More Best Practices for Achieving Social Media ROI

In Part I of this article I noted that from LinkedIn, Facebook, Pinterest and Twitter to blogs and videos, social media has become an integral part of modern marketing ideas and information.  However, convincing the C-suite that spending resources on social media to improve your company's brand can be a big challenge.   May executives still aren't sure how to increase sales using the internet.
As a marketer your best course of action is managing social media efforts to generate a tangible return on investment. Here are the last two out of five best practices I found in a very helpful white paper from  Act-On Software to help you do just that while engaged in a  website redesign.  Best Practice #1, #2,  and #3 can be in my blog "Five Best Practices for Achieving Social Media ROI" discussed in Part I of this article.
4.  Don't neglect qualitative results when determining quantitative ROI.
It might be easier to track your progress with qualitative measures such as comments, or even case studies and stories.  Here are a few examples of the benefits you might realize every day from social media marketing ideas and information:
  • Customer feedback
  • Market insight
  • Image management
  • Brand advocates and influencers
  • Publicity (reporters/bloggers are all over Twitter!)
  • Brand awareness
  • Market intelligence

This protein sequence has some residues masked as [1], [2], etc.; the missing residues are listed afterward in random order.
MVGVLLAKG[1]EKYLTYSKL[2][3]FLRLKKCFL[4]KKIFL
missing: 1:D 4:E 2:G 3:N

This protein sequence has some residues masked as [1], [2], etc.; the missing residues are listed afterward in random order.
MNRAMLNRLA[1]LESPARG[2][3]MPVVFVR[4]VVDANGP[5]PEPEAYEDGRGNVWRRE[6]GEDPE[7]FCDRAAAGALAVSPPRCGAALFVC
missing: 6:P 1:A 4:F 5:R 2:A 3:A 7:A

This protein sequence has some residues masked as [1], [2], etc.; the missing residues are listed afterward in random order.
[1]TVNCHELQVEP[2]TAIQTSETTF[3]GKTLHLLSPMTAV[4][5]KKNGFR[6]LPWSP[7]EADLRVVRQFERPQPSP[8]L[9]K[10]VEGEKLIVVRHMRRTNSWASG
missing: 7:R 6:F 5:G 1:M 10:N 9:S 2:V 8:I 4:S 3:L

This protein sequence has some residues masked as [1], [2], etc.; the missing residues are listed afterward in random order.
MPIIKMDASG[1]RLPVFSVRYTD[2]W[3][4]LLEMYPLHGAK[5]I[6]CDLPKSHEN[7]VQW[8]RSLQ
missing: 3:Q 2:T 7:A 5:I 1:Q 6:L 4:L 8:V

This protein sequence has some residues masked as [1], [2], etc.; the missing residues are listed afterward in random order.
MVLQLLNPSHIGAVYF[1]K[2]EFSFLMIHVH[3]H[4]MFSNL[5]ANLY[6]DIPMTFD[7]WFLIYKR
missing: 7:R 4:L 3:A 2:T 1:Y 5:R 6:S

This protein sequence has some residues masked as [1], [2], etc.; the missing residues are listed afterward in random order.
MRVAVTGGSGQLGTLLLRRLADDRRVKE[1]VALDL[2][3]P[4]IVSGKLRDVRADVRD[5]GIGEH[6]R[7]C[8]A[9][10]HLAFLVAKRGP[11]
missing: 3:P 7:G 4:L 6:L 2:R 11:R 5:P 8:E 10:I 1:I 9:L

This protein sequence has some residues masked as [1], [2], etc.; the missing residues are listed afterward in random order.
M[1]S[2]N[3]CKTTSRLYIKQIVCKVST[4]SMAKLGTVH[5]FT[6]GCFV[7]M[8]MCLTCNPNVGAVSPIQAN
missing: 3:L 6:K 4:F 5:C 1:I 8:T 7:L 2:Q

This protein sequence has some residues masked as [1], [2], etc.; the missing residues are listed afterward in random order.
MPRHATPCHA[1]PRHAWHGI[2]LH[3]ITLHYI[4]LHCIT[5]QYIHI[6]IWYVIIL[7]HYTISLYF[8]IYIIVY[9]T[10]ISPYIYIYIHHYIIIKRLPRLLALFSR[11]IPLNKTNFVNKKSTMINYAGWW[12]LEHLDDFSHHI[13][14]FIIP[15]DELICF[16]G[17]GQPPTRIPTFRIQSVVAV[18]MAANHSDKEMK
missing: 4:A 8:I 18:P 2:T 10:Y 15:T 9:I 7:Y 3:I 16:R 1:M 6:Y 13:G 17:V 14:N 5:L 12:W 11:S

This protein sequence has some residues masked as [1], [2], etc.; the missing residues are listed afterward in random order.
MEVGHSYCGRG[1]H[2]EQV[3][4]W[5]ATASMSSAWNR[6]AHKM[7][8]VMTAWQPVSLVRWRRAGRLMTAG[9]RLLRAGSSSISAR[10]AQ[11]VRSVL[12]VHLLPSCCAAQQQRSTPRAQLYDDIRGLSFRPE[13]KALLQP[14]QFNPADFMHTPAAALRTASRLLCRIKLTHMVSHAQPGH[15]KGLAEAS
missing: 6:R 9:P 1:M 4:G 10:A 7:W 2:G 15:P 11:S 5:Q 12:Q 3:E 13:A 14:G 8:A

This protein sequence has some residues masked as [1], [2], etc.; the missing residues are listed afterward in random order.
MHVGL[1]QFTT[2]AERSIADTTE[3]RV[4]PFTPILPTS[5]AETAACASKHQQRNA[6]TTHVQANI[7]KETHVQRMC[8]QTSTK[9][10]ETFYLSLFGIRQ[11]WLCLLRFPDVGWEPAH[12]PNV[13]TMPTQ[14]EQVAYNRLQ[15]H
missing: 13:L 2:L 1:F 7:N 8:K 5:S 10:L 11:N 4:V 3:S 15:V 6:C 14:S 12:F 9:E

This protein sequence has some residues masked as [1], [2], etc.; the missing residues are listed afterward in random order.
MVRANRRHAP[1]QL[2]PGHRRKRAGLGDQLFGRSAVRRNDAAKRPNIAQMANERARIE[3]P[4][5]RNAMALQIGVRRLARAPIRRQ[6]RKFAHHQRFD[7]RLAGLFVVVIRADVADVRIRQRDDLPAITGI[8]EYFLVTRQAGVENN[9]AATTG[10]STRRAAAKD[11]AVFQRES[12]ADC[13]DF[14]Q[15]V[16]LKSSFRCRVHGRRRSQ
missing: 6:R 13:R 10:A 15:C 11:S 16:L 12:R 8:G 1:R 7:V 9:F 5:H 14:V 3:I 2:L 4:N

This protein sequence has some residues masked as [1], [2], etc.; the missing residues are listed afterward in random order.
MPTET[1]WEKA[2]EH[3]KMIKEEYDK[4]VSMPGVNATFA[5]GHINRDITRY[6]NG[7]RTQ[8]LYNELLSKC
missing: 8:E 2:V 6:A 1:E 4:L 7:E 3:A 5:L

• Lead generation ideas
  • Solutions to problems
  • Connections to new partners and suppliers
  • Cost-effective customer service
  • Event Marketing
  • Recruiting

Now, how many of these benefits would fit neatly on a control chart or spreadsheet?  Almost none.  See if you can gain a consensus to consider a range of business benefits and qualitative measures as an acceptable return on investment.

5.  Become so useful customers turn to you first, out of habit.

Whole Foods Market's mobile application helps shoppers create a meal based on the food they've already got on hand at home.  Tesco's mobile app caters to wine afficiondos' desire to buy a new discovery while tasting it at a friend's party or a restaurant, simply by taking a photo of the label.  Ask yourself, "What problem can we offer a clever, unorthodox or novel solution to?  Might this give us an excuse to talk about our products in creative ways that bring value to customers?  Or stay in touch with customers in ways that allow us to prompt more behaviors?"

Blog, tweet, and post more to solve customer's problems, and less to offer discounts, gain attention, or "share your culture."

In the end, not every positive result can be measured, and social's greatest contributions may lie in the difficult-to-quantify areas of brand awareness and trust.  Prospects that don't interact with you directly may still be influenced by repeat exposures to your brand and messaging, and predisposed to prefer you based on how they've seen you solve problems for other people.  Customers that do engage with you socially are likely to post what they do, love about your products or services, influencing others to look to you as well.  Depending on how or when they make contact, social may not get the attribution for such an opportunity.

Determine the metrics that matter for your business  include the mechanics as part of your website redesign strategy.  Define them as simply as you can, and track them. Look for trends (marketing intelligence) you an correlate with social activity.  Keep an eye out for active customers who advocate for you on and offline.  Social media has value beyond just marketing; used to the fullest, it is connected with every part of your organization's business.

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Posted by Peter Henderson on June 30, 2014 08:30:AM